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Colonial and State Records of North Carolina
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Letter from James Moir to Daniel Burton
Moir, James, d. 1767
October 13, 1766
Volume 07, Pages 265-266

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[From N. C. Letter Book S. P. G.]
Letter from Mr. Moir to the Secretary.

Suffolk in Virginia, Octr 13th 1766.

Reverend Sir.

Upon finding last November that my bad state of health would not permit me to discharge the Functions of my office in Northampton County I desired the Vestry to employ another—They would not bring suit against the Sheriff who collected the Taxes tho' the salaries for two years and a half were then due to me—After this I officiated in several places at the desire of the People but rejected the offers of Vestrys. In April last I was importuned to serve in Saint Marys Parish Edgecombe County (where I had been many years) the Vestry having paid the money they had sued the Sheriff for and promising to lay a new tax for the balance—I signified to some of them that I did not doubt of Clergymens Salaries being punctually paid from henceforth Governor Tryon having put it out of the power of Collectors and Vestry's to play tricks as formerly and that I would continue to officiate in the Parish as I had opportunity, but was not then in a condition to ride the Circuit of so large a Parish as I had done, and that for the recovery of my health was under the necessity of spending the hot season in Great Britain or the Northern Colonies and that I could come to no Resolution till I returned in May and set out for New York and towards the end of July arrived in Boston where I got rid in a few days of what afflicted me most towit a very sharp pain in the pit of my stomach—About the middle of August it was extremely hot in the City and I had some slight fits of intermitting fever which brought the bleeding of the nose upon me, and being told that Rode Island was healthy I went thither and in ten days was perfectly recovered, after I had been there five weeks and proposed to return by way of Philadelphia I unluckily sprained my back by trying to save myself from a fall out of a chair—As soon as I was able to walk I went aboard the Packet Boat for New York and stayed there a Fortnight hoping to be able to endure the Motion of a Horse or Chair but finding I could not even walk without great pain I took a passage for Suffolk in Virginia. I have been there three days and flatter myself I shall be able to mount a horse in a short time—It gave me great joy in the Northern Colonies to hear and see our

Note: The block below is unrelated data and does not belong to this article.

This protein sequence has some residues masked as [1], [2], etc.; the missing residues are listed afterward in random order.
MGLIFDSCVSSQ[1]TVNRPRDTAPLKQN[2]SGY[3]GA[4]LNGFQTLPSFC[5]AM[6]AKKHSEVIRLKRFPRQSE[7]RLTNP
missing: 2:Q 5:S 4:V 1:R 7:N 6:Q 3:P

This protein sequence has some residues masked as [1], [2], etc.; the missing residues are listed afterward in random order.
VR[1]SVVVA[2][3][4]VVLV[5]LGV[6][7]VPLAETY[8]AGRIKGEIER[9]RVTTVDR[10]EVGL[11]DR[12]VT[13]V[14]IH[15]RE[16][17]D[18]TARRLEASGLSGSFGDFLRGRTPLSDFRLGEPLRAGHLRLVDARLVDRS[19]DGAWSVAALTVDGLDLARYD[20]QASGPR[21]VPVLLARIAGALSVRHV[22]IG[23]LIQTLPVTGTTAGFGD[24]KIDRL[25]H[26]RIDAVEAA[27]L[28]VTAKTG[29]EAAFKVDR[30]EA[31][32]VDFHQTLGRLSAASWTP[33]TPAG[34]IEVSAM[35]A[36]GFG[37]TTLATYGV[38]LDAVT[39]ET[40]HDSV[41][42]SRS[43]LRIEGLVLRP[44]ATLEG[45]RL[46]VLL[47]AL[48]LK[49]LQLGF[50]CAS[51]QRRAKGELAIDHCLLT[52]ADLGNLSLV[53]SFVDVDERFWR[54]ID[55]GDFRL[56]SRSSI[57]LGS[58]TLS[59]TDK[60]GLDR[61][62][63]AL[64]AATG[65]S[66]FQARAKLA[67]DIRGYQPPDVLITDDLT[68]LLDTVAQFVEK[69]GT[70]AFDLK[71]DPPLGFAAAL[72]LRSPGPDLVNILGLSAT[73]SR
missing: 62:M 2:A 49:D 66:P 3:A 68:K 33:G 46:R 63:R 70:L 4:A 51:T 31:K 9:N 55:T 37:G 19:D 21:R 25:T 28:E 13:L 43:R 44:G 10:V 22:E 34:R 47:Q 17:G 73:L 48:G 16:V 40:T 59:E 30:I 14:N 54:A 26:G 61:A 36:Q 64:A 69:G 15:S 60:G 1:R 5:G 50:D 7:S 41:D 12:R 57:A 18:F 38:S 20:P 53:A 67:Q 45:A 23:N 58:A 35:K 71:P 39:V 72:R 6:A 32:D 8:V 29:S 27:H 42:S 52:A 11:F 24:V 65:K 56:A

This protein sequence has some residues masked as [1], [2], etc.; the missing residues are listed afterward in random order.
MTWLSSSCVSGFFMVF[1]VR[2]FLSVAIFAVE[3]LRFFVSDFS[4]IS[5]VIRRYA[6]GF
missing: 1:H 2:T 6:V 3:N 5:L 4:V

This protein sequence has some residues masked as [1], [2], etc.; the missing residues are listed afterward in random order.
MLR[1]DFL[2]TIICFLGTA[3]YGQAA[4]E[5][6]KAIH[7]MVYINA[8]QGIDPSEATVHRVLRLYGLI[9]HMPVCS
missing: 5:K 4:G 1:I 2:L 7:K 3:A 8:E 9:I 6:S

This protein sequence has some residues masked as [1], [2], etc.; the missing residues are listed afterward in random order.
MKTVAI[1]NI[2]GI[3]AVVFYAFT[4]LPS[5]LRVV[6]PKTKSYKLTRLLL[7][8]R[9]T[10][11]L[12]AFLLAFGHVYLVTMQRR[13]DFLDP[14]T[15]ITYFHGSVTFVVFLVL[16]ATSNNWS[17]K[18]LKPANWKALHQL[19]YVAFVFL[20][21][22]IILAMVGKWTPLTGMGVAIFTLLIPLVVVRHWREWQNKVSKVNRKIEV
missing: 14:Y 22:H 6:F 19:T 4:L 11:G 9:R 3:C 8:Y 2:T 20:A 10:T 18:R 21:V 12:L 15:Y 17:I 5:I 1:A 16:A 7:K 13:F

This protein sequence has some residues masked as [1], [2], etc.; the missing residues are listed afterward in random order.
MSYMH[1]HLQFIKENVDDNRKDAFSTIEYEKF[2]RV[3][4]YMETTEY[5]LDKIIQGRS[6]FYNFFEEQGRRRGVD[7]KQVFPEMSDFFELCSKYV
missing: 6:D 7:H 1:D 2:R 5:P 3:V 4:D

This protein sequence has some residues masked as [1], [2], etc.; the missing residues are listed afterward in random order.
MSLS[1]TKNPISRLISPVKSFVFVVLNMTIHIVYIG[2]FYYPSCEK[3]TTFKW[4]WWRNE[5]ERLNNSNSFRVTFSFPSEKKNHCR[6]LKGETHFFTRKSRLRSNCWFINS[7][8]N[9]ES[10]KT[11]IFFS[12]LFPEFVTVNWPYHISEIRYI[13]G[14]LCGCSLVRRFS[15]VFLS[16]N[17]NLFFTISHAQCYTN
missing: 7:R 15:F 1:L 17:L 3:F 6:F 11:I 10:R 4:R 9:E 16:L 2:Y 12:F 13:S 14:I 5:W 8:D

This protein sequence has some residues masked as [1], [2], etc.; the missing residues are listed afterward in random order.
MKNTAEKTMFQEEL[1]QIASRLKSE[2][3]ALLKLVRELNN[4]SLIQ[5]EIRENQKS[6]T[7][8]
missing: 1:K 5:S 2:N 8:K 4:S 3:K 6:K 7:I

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Clergymen were so regular and diligent and therefore much esteemed by their people and shall always acknowledge myself much indebted for the kind Reception and usage I had from both—I do not draw for my salary being apprehensive I must leave North Carolina and sail for Great Britain in the Spring. My constitution is so crazy that I despair of being in a condition to officiate in such large parishes

I am Reverend Sir, Yours &c.
J. MOIR.